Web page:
Bangui judicial authorities lose French journalist’s murder file
Four years after the young French photojournalist Camille Lepage was shot dead in an ambush in the Central African Republic’s western Bouar region on 12 May 2014, judicial problems in Bangui continue to hold up the investigation into her murder.
“Closing this case is out the question until we are satisfied that everything that could be done has been done,” said Vincent Fillola, the Lepage family’s legal adviser, who has just returned from a visit to Bangui. Aged 26, Lepage was murdered while travelling with one of the “anti-balaka” militias that fought the Séléka rebels during the 2012-2014 civil war in the CAR. Her killers have still not been identified and much remains to be done to advance the investigation.
According to the information obtained by RSF, Fillola encountered an unexpected problem in Bangui: the Lepage murder case file has disappeared. Continuing political instability in the CAR, which has resulted in many judges being moved from one position to another, could be to blame. The judicial authorities insist they are doing everything possible to find the file, but its disappearance forced the judges to postpone the trial that was initially scheduled for January 2018.
Several hypotheses have been developed about the circumstances of the ambush and possible suspects have been named, but no investigation has been carried out at the scene of the murder and no crime reenactment has been conducted, although this is obligatory in murder cases. Carrying out an investigation at the place where the murder took place would have been very difficult four years ago because of the security situation prevailing at the time, but it would be possible now, Fillola said in an interview for Reporters Without Borders (RSF). “Police investigators and investigating judges say that current conditions would allow a visit to the location, with the support of MINUSCA [the UN peacekeeping mission in the CAR] and the French judicial services,” he said. “Everyone is calling for a field investigation.”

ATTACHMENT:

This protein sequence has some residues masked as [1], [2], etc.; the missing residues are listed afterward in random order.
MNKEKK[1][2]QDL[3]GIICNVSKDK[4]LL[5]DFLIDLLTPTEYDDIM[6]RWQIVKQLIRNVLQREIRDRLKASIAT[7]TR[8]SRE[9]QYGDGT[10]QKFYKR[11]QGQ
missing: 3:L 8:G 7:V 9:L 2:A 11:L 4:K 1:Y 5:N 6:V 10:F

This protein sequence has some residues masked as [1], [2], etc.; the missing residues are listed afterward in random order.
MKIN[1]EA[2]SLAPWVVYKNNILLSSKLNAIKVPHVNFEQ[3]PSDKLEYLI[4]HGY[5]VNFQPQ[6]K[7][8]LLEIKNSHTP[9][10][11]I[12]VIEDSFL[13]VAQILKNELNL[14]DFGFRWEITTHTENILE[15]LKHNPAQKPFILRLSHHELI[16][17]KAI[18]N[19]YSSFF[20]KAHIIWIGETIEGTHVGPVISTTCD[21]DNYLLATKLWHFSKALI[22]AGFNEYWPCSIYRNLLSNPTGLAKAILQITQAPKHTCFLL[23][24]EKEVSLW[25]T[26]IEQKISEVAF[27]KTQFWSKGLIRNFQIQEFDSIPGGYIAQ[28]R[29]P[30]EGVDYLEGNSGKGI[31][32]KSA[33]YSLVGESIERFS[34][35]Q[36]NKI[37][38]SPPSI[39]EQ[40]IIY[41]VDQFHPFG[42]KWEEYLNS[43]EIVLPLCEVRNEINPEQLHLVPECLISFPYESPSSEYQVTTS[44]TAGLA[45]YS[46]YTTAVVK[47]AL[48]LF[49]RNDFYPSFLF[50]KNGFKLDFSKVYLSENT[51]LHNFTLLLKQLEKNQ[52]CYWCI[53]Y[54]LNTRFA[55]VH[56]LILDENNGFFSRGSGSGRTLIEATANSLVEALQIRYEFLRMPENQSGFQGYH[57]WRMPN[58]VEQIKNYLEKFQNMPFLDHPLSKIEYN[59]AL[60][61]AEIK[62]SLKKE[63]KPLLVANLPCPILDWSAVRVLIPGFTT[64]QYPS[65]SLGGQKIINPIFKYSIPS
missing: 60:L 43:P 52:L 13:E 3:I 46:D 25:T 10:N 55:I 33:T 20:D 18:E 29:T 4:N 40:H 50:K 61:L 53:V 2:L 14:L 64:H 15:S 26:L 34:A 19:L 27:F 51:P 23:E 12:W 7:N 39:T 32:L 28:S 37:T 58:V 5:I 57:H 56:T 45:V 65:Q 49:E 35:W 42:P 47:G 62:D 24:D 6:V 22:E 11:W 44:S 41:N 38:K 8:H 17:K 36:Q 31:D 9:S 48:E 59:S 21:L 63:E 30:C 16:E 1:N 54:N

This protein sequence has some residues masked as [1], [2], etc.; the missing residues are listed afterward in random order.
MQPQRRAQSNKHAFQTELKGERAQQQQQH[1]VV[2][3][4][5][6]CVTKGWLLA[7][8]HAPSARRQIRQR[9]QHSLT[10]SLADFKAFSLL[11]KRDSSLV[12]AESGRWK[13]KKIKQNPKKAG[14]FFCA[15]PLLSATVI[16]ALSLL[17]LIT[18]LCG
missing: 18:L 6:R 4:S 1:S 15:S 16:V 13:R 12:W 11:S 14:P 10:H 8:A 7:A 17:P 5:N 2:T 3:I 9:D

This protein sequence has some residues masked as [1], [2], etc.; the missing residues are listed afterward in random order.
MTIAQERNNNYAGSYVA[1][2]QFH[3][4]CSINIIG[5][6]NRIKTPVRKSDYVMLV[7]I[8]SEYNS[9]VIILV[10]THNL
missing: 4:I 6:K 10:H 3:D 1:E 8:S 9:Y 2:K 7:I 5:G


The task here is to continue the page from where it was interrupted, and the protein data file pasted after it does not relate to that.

“We count on the judicial authorities to do every possible to locate the Camille Lepage murder file,” RSF secretary-general Christophe Deloire said. “And since the security situation now allows it, it is incomprehensible that the investigators have not yet been able to carry out their investigation in the field, including a reenactment of the crime using forensic methods, which is essential. It is high time to complete this investigation, which has dragged on for too long. The responsibility and credibility of the CAR authorities is at stake. Everything must be done to ensure that this murder is not left unpunished.”
Despite the problems in Bangui, Camille Lepage’s mother, Maryvonne Lepage, is determined to press on to the end. “Even if we cannot put a name to the person whose finger was on the trigger, it is essential that we at least identify the group that carried out the attack.” As well as establishing the truth about her daughter’s death, she is also aware of the need to press on for the sake of all the other reporters and photojournalists killed or missing in the field. “If we pursue this to the end, it can help all the other families to press on with their own investigations, or it can help to put other forgotten cases back on the agenda.”
The Lepage murder is far from being the only one of a French journalist that is still unresolved after years. The investigation into the murders of Radio France Internationale journalists Ghislaine Dupont and Claude Verlon in northeastern Mali in 2013 has yet to be concluded. And the disappearance of Guy-André Kieffer, a journalist with French and Canadian dual nationality who disappeared in Côte d'Ivoire in 2004 while investigating shady practices in the cocoa trade, is unsolved after 14 years.
According to the latest RSF tally, 1,035 journalists have been killed in connection with their work in the past 15 years, 65 of them in 2017.